I was less than two weeks into my first job out of college – a copywriter for an ecommerce company. I was feeling like my time had finally come to make an impact in the world. My boss, talking to a coworker, whose job involved editing images, and me, nonchalantly commented that the images are much more important because “nobody reads the content anyway.” I was a little bit taken aback and a whole lot crushed.
What I’ve learned through the years, though, is that his comment was not that far from the truth.
Many people don’t read the content on our websites because it is…well…BORING!
The copy we write to tell people about our products or services may be too sales-y or overly optimized for keywords. All day, every day, we are inundated with ads – on social media, on websites, on TV, in the newspaper, and even in our email. The last thing we want is to be marketed to . . . again.
So what makes great content?
Information that is worthwhile to our consumers. As the Content Marketing Institute explains:
“In short, instead of pitching your products or services, you are delivering information that makes your buyer more intelligent. The essence…is the belief that if we, as businesses, deliver consistent, ongoing valuable information to buyers, they ultimately reward us with their business and loyalty.”
Great content has the user in mind.
Google’s featured snippets are the perfect example of providing valuable information to our customers. Search for, “Why is the sky blue?”, and an answer appears immediately without having to click through to any websites. The answer, from a university’s math department site, comes directly from copy on an FAQ page that asks then answers the question, “Why is the sky blue?”
A quick look in Google AdWords Keyword Planner reveals an average of 135,000 monthly Google searches for the query.
How do you know what content people want?
The first step is doing keyword research for your niche, using tools such as Moz’s Keyword Explorer or Google’s Keyword Planner. Once you have a list of keywords, sites such as Google Trends or Answer the Public can help you discover topics related to your keywords.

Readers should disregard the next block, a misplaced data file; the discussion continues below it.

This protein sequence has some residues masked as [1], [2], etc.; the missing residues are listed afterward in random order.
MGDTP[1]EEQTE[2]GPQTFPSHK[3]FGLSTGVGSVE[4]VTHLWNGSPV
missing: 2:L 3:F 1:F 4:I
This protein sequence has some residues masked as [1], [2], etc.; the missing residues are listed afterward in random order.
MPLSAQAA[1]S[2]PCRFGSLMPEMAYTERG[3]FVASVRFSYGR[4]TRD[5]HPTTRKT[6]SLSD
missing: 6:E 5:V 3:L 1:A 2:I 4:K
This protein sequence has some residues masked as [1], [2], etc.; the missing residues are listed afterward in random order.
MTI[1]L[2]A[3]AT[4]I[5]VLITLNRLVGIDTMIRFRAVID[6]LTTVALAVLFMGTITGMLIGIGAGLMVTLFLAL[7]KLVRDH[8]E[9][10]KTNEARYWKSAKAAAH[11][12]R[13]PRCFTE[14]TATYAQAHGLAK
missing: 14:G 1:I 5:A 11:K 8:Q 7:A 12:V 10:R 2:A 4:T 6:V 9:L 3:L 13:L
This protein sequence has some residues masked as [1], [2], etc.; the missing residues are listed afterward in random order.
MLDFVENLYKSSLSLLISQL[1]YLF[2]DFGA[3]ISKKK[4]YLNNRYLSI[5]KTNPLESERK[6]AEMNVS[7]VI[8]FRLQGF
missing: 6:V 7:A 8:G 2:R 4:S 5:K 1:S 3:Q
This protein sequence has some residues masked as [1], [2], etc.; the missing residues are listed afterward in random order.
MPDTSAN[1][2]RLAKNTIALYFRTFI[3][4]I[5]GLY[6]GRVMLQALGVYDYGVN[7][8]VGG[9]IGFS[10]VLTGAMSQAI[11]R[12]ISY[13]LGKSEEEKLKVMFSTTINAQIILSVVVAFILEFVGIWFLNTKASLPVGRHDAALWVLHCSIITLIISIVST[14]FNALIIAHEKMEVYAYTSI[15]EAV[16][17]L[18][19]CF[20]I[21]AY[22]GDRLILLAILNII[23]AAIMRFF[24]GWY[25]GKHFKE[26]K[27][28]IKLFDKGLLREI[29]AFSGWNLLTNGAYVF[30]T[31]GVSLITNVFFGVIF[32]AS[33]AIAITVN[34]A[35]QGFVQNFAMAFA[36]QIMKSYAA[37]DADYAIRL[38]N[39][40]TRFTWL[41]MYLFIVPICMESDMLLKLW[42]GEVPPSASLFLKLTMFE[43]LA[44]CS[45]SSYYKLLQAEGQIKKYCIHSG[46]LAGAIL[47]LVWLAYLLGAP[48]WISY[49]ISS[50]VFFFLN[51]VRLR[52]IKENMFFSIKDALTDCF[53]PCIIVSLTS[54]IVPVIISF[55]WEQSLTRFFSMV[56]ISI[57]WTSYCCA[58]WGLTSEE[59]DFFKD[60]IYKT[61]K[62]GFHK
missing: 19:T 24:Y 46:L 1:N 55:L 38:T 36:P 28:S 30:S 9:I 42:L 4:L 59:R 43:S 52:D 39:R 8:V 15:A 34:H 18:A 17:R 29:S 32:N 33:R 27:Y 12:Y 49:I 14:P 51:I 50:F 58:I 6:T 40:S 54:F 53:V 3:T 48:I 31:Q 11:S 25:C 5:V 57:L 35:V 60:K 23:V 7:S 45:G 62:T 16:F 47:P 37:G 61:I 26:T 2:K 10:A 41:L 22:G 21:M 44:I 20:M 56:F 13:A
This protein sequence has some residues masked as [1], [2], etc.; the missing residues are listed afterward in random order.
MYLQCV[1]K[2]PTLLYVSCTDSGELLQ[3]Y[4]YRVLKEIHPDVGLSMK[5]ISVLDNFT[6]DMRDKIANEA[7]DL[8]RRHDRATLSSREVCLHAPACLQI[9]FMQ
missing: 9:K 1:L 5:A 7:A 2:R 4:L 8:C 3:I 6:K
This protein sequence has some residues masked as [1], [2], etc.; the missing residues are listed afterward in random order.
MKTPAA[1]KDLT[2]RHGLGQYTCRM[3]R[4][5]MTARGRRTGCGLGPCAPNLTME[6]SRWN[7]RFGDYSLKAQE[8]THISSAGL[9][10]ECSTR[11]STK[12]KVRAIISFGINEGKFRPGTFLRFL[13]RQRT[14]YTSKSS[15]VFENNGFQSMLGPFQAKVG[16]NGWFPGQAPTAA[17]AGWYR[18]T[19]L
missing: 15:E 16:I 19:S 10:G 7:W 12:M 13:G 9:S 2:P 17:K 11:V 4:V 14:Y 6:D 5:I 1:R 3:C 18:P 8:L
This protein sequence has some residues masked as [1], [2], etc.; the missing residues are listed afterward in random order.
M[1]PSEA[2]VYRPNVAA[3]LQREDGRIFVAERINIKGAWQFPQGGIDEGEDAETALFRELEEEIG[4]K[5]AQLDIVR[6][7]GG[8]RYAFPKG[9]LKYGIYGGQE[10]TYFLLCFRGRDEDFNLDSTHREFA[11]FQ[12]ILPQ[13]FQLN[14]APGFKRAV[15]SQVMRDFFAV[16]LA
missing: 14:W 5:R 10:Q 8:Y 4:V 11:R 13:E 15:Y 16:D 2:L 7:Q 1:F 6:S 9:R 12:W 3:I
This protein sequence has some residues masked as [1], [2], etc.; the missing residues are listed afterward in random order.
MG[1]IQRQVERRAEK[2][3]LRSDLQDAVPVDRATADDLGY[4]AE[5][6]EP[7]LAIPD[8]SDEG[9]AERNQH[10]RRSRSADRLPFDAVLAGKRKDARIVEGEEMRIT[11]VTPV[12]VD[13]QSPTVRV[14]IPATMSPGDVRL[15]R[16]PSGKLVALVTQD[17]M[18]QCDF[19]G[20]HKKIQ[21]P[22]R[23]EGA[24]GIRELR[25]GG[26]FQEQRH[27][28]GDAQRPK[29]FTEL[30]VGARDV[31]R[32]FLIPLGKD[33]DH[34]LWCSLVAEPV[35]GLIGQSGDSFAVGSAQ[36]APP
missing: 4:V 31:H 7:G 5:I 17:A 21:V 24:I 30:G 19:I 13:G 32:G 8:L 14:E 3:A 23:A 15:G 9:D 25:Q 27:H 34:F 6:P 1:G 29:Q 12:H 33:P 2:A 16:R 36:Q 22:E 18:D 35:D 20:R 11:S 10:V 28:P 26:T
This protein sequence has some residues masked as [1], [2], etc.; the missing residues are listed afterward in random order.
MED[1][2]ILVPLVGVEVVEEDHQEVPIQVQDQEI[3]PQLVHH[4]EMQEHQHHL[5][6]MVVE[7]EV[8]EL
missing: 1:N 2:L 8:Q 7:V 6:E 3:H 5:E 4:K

Like PB&J, content & SEO are just better together.
For years, marketers have argued over whether “content is king” or an “SEO first” mentality is most important. The truth is, you need both. The days of writing content without the thought of optimization or just scattering keywords throughout a page are over. Search engines want to provide value to their consumers – all of us – and are therefore focused on user intent.
Let’s say you optimize a page on your website for “scale.” Google sees “scale” but also needs more context. Do you mean a musical scale, a fish scale, a scale that measures weight or to scale a wall?
If a user searches, “what are fish scales made of,” Google looks for signals on your site that tells it this page is not just about scales, but fish scales, and not just fish scales, but what fish scales are made of. Google will reward your site with higher rankings if your page is optimized for “what fish scales are made of.” However, if your page is really optimized for “how to scale a fish,” you won’t rank well for either query because your content does not match your optimization.
How do I optimize my content the right way?
- Ensure that whatever information you’re writing about is something people want to find (keyword research.)
- Write/create content for humans, not search engines. Make it interesting, relevant and informative.
- Use the page title, meta description and headers to further emphasize the topic.
Remember, content is more than just the pages on your site.
Blog posts, infographics, videos, social media posts, buying guides, whitepapers and case studies are all forms of content marketing that should be optimized.
What does the future of content optimization hold? Ask Siri or Alexa…
Some estimates suggest that more than half of search queries will be voice search by 2020. To create and optimize content that will succeed in voice search, it’s important to think and write how people speak. Humans don’t always say things in the most succinct or logical way.
My prediction: Well-developed Q&A pages will shine in voice search.
Technology is constantly changing. Today the future is voice search, tomorrow it could be something different. Understand the role it plays in search, but please, for the sake of wide-eyed, ready-to-make-a-difference-in-the-world me, don’t write for technology. Write for people.
About the Author
Monica Simmons is a Digital Marketing Specialist at ChoiceLocal. She enjoys helping small businesses succeed in their SEO efforts. Outside of work, Monica loves crossword puzzles, live theater, Netflix and spending time with her husband and toddler daughter. It’s a privilege to experience the world every day through the eyes of a child.